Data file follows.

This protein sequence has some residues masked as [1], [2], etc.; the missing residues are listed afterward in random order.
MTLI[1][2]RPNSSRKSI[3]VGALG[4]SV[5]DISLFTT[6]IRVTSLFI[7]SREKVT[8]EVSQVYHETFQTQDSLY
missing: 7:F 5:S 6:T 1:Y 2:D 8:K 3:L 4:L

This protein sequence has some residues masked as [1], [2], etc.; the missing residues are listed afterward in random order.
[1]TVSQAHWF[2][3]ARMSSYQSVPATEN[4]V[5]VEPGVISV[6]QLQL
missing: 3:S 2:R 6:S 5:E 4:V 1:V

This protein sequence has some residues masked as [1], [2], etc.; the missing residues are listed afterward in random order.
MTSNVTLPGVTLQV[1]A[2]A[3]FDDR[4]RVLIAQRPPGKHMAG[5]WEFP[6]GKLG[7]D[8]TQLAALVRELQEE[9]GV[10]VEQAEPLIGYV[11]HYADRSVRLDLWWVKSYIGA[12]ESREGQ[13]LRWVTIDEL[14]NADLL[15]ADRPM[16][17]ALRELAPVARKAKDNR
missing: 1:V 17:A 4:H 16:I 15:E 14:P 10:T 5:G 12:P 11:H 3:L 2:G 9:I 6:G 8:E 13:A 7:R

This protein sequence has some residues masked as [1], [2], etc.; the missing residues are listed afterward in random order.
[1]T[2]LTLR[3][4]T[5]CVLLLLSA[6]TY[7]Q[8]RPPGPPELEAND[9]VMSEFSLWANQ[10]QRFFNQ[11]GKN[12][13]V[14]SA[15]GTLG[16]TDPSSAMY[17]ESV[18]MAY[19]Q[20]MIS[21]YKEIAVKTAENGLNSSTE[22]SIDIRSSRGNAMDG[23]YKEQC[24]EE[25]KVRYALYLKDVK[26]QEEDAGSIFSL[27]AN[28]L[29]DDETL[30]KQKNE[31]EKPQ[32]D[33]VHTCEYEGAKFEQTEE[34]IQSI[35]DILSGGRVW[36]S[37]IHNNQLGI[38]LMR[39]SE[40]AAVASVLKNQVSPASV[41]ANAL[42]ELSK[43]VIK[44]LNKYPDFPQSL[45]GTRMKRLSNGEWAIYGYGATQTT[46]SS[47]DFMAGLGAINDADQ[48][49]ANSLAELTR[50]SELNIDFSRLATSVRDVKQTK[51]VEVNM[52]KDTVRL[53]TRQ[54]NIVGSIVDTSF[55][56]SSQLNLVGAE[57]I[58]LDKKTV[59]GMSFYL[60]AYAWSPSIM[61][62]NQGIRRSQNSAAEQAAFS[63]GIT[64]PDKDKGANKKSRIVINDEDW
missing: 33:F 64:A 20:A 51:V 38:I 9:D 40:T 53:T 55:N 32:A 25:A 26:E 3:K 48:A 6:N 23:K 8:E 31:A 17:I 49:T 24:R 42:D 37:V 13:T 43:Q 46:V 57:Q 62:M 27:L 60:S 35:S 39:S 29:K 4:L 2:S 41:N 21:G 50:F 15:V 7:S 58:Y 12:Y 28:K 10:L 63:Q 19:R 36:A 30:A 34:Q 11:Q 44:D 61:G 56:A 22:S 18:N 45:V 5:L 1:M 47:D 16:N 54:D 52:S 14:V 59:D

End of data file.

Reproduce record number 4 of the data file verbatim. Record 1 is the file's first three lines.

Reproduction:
This protein sequence has some residues masked as [1], [2], etc.; the missing residues are listed afterward in random order.
[1]T[2]LTLR[3][4]T[5]CVLLLLSA[6]TY[7]Q[8]RPPGPPELEAND[9]VMSEFSLWANQ[10]QRFFNQ[11]GKN[12][13]V[14]SA[15]GTLG[16]TDPSSAMY[17]ESV[18]MAY[19]Q[20]MIS[21]YKEIAVKTAENGLNSSTE[22]SIDIRSSRGNAMDG[23]YKEQC[24]EE[25]KVRYALYLKDVK[26]QEEDAGSIFSL[27]AN[28]L[29]DDETL[30]KQKNE[31]EKPQ[32]D[33]VHTCEYEGAKFEQTEE[34]IQSI[35]DILSGGRVW[36]S[37]IHNNQLGI[38]LMR[39]SE[40]AAVASVLKNQVSPASV[41]ANAL[42]ELSK[43]VIK[44]LNKYPDFPQSL[45]GTRMKRLSNGEWAIYGYGATQTT[46]SS[47]DFMAGLGAINDADQ[48][49]ANSLAELTR[50]SELNIDFSRLATSVRDVKQTK[51]VEVNM[52]KDTVRL[53]TRQ[54]NIVGSIVDTSF[55][56]SSQLNLVGAE[57]I[58]LDKKTV[59]GMSFYL[60]AYAWSPSIM[61][62]NQGIRRSQNSAAEQAAFS[63]GIT[64]PDKDKGANKKSRIVINDEDW
missing: 33:F 64:A 20:A 51:V 38:I 9:D 40:T 53:T 55:N 32:A 25:A 26:E 3:K 48:A 6:N 23:K 8:E 31:A 17:I 49:T 24:R 42:D 37:V 13:T 43:Q 46:V 57:Q 62:M 27:L 60:S 35:S 39:S 29:K 4:L 2:S 41:N 21:G 50:F 15:V 7:S 58:Y 12:Y 28:K 10:L 63:Q 19:R 36:A 30:A 34:Q 11:Q 44:D 61:G 56:A 22:S 18:N 45:V 5:L 1:M 47:D 16:N 54:D 52:S 14:V 59:D